• A system outage is linked to the revenue of your organisation. What would the cost be if your software solution was down for an hour? A day? If the costs are severe then the stability of your solution matters.
  • Your solution is customer facing. The responsiveness of your solution is directly linked to the experience of your customers, and therefore your reputation and revenue. In this case response time matters.
  • Human wellbeing is at stake, for example, many systems found in the healthcare industry. In that case stabilitycapacity, and response time all matter a great deal.

What is performance testing?

A common approach to avoiding performance issues in the real world is to test your solution for performance issues before going live. In general, the earlier you detect an issue the more cost effective it is to remedy.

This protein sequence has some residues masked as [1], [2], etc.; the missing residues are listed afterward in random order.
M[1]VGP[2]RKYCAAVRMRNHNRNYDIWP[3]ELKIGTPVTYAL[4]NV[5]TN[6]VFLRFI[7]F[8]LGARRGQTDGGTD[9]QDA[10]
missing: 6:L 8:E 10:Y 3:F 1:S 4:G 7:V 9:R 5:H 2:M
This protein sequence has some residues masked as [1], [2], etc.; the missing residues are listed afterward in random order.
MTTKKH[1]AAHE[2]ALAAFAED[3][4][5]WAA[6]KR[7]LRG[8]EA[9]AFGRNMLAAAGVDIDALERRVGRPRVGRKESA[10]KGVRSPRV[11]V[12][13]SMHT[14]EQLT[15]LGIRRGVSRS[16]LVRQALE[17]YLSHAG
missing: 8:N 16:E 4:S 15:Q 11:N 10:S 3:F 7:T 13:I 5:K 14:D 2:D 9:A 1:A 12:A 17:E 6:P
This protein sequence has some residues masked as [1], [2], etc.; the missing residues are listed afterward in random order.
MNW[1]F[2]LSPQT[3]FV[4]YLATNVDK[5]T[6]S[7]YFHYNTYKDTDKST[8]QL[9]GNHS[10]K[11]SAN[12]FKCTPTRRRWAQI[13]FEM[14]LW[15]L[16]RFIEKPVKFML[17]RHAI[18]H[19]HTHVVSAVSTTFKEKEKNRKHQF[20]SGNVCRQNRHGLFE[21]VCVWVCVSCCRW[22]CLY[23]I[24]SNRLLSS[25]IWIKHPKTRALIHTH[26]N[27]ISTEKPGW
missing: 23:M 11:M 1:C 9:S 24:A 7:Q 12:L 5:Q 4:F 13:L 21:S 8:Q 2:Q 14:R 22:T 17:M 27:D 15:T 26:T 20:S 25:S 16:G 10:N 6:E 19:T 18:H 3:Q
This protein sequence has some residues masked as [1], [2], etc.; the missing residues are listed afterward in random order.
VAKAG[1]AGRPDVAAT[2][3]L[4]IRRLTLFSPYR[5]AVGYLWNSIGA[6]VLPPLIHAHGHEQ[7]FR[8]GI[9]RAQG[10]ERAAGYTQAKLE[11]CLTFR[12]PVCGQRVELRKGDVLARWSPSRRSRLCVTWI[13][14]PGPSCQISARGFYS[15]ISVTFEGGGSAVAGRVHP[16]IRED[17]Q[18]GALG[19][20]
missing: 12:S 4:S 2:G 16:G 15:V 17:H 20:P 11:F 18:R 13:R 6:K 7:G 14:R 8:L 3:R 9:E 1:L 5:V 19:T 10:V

Performance testing is the discipline of testing the stability, capacity, and response time of a software solution. There's a lot involved in performance testing but at a very basic level we use a tool to simulate the real world activity of the users on a system. We then observe how the system behaves under load to determine its capacity, stability, and response time.

How do performance testing tools work?

Performance testing tools (specifically, load testing tools) simulate the conversation between a client and a server at a large scale (simulating many users doing a lot of business activity).

Let's use a metaphor to explain. Imagine a café. Each customer who walks in is a client. The staff in the café are the servers.

Let's say a customer walks in, asks for a flat white (coffee with milk), hands over some money, and eventually receives the flat white. This is the same as it is with computer systems - a client makes a request, the server then processes that requests and provides something back to the client in their response.